Under a program it calls SHIELD (Supply Chain Hardware Integrity for Electronics Defense), last month DARPA requested proposals to develop a small (100 micron x 100 micron) component, or dielet, that authenticates the provenance of electronics components.
The government agency is attempting to combat the “more than one million suspect parts” of used and non-authentic counterfeit electronic components found in the defense supply chain.
“The Department of Defense puts severe demands on electronics, which is why a trusted supply chain is so important” said Kerry Bernstein, DARPA program manager. “SHIELD is a technology demonstration leveraging the asymmetry of scaling for security. While the program is being funded by DARPA, industry will adapt future implementations to make the technology scalable to the industry and the Defense supply chain.”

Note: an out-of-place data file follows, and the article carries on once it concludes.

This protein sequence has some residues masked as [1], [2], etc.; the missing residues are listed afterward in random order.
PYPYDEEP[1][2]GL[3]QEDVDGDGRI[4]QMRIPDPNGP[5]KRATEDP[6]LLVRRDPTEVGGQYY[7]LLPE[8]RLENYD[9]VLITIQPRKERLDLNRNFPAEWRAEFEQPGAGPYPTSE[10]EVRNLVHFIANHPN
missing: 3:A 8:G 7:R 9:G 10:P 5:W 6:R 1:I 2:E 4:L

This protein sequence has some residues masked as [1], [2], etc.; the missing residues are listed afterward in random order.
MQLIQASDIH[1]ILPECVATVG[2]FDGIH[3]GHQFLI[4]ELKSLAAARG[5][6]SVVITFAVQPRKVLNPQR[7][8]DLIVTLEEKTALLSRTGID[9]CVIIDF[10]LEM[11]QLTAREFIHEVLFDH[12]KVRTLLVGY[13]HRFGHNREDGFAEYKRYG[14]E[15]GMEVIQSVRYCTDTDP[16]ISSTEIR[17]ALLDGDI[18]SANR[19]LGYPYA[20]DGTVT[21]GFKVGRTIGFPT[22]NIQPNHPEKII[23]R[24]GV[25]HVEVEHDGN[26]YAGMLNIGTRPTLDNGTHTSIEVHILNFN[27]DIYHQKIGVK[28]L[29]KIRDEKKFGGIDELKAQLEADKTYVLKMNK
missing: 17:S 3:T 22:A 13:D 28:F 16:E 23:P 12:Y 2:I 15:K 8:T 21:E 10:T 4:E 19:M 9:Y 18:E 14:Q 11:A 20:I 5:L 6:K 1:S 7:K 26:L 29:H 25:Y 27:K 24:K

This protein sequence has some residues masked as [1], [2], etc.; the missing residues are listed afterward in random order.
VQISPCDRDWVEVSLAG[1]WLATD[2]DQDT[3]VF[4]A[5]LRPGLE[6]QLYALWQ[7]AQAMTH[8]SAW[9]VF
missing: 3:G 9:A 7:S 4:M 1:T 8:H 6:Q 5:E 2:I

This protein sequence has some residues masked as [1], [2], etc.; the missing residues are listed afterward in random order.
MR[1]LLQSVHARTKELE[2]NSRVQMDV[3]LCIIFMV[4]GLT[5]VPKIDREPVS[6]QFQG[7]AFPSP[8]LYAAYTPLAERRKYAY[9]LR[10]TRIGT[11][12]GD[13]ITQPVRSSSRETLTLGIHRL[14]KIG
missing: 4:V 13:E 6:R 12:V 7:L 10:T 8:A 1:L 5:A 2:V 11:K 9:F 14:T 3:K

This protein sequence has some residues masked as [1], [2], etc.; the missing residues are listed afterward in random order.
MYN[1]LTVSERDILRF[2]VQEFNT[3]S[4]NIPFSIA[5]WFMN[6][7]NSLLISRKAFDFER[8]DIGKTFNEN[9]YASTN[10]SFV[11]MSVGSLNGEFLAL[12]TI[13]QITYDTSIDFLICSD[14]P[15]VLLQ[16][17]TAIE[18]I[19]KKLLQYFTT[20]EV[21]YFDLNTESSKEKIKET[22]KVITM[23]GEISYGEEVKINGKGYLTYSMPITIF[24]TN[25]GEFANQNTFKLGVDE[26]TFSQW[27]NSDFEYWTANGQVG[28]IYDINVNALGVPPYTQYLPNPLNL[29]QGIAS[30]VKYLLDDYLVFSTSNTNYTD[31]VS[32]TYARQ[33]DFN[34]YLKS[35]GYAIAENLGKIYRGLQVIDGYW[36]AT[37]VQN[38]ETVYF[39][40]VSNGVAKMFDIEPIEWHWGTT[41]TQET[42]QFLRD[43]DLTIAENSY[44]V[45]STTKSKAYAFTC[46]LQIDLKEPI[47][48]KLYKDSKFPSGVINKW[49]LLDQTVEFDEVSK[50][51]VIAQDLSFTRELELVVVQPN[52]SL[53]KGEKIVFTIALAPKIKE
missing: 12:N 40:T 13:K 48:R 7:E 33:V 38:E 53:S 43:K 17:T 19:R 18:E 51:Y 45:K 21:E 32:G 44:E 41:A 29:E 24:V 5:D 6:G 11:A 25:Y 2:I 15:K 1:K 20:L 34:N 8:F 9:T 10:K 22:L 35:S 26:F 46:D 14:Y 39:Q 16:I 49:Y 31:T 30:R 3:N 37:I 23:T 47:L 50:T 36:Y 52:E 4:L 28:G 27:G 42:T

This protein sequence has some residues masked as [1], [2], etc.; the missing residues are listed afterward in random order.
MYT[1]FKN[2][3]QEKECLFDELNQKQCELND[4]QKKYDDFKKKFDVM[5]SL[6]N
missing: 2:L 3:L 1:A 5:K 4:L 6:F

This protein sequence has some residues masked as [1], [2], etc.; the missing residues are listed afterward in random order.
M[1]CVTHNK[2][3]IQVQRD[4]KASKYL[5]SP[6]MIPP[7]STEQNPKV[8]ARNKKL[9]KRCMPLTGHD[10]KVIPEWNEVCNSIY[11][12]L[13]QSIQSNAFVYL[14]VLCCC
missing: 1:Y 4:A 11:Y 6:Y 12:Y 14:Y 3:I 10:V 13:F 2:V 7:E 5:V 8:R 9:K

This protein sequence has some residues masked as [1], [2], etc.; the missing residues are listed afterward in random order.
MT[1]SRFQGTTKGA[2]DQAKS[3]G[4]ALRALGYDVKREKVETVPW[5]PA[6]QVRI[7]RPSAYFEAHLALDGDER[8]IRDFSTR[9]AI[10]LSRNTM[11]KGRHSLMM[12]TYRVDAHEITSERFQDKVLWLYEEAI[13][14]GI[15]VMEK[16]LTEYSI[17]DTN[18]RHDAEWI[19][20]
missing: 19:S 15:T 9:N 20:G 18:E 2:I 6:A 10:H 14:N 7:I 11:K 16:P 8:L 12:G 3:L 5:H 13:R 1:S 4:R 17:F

The agency said that proposed dielets should contain a full encryption engine, sensors to detect tampering and would readily affix to today’s electronic components such as microchips.
Successful development of SHIELD technology would provide 100% assurance against common threat modes:
- Recycled components that are sold as new
- Unlicensed overproduction of authorized components
- Test rejects and sub-standard components sold as high-quality
- Parts marked with falsely elevated reliability or newer date of manufacture
- Clones and copies, which may be of low quality, or may include hidden functionality
- Components that are covertly repackaged for unauthorized applications
“SHIELD demands a tool that costs less than a penny per unit, yet makes counterfeiting too expensive and technically difficult to do,” said Bernstein “The dielet will be designed to be robust in operation, yet fragile in the face of tampering. What SHIELD is seeking is a very advanced piece of hardware that will offer an on-demand authentication method never before available to the supply chain.”
DARPA will host a Proposers’ Day Workshop in support of the SHIELD program on March 14, 2014.